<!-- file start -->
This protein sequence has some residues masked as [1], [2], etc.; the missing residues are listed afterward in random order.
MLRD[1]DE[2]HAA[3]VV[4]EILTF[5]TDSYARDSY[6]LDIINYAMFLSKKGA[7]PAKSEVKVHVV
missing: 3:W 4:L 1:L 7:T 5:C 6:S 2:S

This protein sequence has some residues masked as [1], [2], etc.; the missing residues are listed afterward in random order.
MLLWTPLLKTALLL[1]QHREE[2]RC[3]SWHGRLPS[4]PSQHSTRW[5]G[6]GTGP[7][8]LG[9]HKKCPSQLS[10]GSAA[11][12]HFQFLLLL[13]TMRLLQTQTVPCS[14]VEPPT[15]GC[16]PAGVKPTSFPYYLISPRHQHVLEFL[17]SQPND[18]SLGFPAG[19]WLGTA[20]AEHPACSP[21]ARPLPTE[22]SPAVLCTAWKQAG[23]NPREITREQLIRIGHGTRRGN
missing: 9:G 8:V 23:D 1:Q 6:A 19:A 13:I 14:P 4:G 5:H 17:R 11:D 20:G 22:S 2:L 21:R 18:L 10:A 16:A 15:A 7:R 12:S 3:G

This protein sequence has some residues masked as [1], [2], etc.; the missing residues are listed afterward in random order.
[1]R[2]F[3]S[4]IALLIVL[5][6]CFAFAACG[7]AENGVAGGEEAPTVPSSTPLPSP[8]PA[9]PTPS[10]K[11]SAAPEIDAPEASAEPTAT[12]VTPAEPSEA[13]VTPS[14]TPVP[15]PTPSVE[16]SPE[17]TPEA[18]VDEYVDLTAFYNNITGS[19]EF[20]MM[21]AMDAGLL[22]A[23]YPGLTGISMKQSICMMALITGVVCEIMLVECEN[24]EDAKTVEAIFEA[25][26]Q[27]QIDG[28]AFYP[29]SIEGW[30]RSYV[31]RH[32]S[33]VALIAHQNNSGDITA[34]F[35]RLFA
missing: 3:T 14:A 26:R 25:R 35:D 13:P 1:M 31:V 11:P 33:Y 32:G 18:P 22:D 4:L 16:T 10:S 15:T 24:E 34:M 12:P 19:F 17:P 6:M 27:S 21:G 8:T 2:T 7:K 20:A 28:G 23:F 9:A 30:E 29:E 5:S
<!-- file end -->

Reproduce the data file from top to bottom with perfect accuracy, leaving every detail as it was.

This protein sequence has some residues masked as [1], [2], etc.; the missing residues are listed afterward in random order.
MLRD[1]DE[2]HAA[3]VV[4]EILTF[5]TDSYARDSY[6]LDIINYAMFLSKKGA[7]PAKSEVKVHVV
missing: 3:W 4:L 1:L 7:T 5:C 6:S 2:S

This protein sequence has some residues masked as [1], [2], etc.; the missing residues are listed afterward in random order.
MLLWTPLLKTALLL[1]QHREE[2]RC[3]SWHGRLPS[4]PSQHSTRW[5]G[6]GTGP[7][8]LG[9]HKKCPSQLS[10]GSAA[11][12]HFQFLLLL[13]TMRLLQTQTVPCS[14]VEPPT[15]GC[16]PAGVKPTSFPYYLISPRHQHVLEFL[17]SQPND[18]SLGFPAG[19]WLGTA[20]AEHPACSP[21]ARPLPTE[22]SPAVLCTAWKQAG[23]NPREITREQLIRIGHGTRRGN
missing: 9:G 8:V 23:D 1:Q 6:A 19:A 13:I 14:P 4:G 5:H 17:R 11:D 20:G 22:S 2:L 21:R 18:L 10:A 16:A 15:A 7:R 12:S 3:G

This protein sequence has some residues masked as [1], [2], etc.; the missing residues are listed afterward in random order.
[1]R[2]F[3]S[4]IALLIVL[5][6]CFAFAACG[7]AENGVAGGEEAPTVPSSTPLPSP[8]PA[9]PTPS[10]K[11]SAAPEIDAPEASAEPTAT[12]VTPAEPSEA[13]VTPS[14]TPVP[15]PTPSVE[16]SPE[17]TPEA[18]VDEYVDLTAFYNNITGS[19]EF[20]MM[21]AMDAGLL[22]A[23]YPGLTGISMKQSICMMALITGVVCEIMLVECEN[24]EDAKTVEAIFEA[25][26]Q[27]QIDG[28]AFYP[29]SIEGW[30]RSYV[31]RH[32]S[33]VALIAHQNNSGDITA[34]F[35]RLFA
missing: 3:T 14:A 26:R 25:R 35:D 13:P 1:M 31:V 11:P 33:Y 32:G 18:P 22:D 4:L 16:T 10:S 15:T 24:E 34:M 12:P 19:F 17:P 6:M 27:S 21:G 8:T 2:T 7:K 20:A 28:G 23:F 9:A 30:E 29:E 5:S